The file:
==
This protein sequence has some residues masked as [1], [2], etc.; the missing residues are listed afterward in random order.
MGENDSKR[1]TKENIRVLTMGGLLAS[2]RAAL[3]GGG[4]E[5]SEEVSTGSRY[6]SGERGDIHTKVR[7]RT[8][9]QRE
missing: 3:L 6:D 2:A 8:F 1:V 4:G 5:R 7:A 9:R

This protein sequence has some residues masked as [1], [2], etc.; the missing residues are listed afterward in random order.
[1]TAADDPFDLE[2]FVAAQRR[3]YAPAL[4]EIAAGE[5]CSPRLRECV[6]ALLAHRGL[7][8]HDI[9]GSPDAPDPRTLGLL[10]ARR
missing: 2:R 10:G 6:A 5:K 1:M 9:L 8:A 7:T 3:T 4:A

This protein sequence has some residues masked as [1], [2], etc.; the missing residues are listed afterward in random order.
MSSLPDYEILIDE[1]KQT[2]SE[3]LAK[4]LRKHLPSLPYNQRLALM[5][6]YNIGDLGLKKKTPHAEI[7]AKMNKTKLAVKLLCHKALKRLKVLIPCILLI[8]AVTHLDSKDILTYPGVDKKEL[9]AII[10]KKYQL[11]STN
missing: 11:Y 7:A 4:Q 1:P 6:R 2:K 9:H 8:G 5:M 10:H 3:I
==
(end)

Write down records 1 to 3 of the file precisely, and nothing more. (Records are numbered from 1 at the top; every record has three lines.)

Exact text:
This protein sequence has some residues masked as [1], [2], etc.; the missing residues are listed afterward in random order.
MGENDSKR[1]TKENIRVLTMGGLLAS[2]RAAL[3]GGG[4]E[5]SEEVSTGSRY[6]SGERGDIHTKVR[7]RT[8][9]QRE
missing: 3:L 6:D 2:A 8:F 1:V 4:G 5:R 7:A 9:R

This protein sequence has some residues masked as [1], [2], etc.; the missing residues are listed afterward in random order.
[1]TAADDPFDLE[2]FVAAQRR[3]YAPAL[4]EIAAGE[5]CSPRLRECV[6]ALLAHRGL[7][8]HDI[9]GSPDAPDPRTLGLL[10]ARR
missing: 2:R 10:G 6:A 5:K 1:M 9:L 8:A 7:T 3:T 4:A

This protein sequence has some residues masked as [1], [2], etc.; the missing residues are listed afterward in random order.
MSSLPDYEILIDE[1]KQT[2]SE[3]LAK[4]LRKHLPSLPYNQRLALM[5][6]YNIGDLGLKKKTPHAEI[7]AKMNKTKLAVKLLCHKALKRLKVLIPCILLI[8]AVTHLDSKDILTYPGVDKKEL[9]AII[10]KKYQL[11]STN
missing: 11:Y 7:A 4:Q 1:P 6:R 2:K 9:H 8:G 5:M 10:H 3:I